The Italian painter Pietro Longhi was born Pietro Falca, the son of the silversmith Alessandro Falca, in Venice. He was apprenticed to Antonio Balestra (1666 - 1740). He visited Bologna in 1719; there he studied under Giuseppe Maria Crespi, who exerted a great influence upon him as a genre painter. It is possible that he also came into contact there with the genre painter, Gamberini. Longhi's early genre paintings reflect Crespi's manner in color range and in subject matter.
Before 1730 Longhi was back in Venice where he became successful as a painter of small-scale canvases showing everyday Venetian life. Human activities, such as the taking of afternoon tea, a visit to nearby friends, or a game of blind man's buff, were recorded with laconic fidelity. His attention was drawn equally to the daily lives of both the aristocracy and the peasantry; he depicted the whole social hierarchy of Venice and recorded his subjects dispassionately, without condemnation or comment, recording life as a photographer might today, highlighting the spontaneity of ordinary events.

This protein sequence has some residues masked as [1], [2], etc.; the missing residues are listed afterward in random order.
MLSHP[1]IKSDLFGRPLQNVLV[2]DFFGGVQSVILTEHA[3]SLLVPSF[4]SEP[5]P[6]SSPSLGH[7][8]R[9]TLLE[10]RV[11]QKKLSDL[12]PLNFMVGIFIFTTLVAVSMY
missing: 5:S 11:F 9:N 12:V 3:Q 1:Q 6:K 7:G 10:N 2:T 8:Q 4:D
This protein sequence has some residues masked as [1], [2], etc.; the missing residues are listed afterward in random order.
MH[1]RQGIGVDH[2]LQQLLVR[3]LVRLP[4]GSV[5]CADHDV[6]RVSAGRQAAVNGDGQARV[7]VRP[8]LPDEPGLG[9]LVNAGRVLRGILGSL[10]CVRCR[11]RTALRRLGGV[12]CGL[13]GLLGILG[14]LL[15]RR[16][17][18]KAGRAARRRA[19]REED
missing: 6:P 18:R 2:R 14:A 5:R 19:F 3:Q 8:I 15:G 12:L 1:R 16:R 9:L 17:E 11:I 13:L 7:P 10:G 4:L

Only rarely did Longhi paint major religious compositions for churches. His art received official recognition nonetheless, and he was a founding-member of the Accademia; in 1763 he was made Director of the Academy in the Palazzo Pisani. Longhi's genre paintings may be compared with those by Hogarth in England and by Lancret and de Troy in France; Longhi would have known these works through prints. A large number of paintings by Longhi still survive in Venice: important groups are to be found in the Museo Correr, the Galleria Querini Stampalia, and in the Gallerie dell'Accademia.
We're sorry this article wasn't helpful. Tell us how we can improve.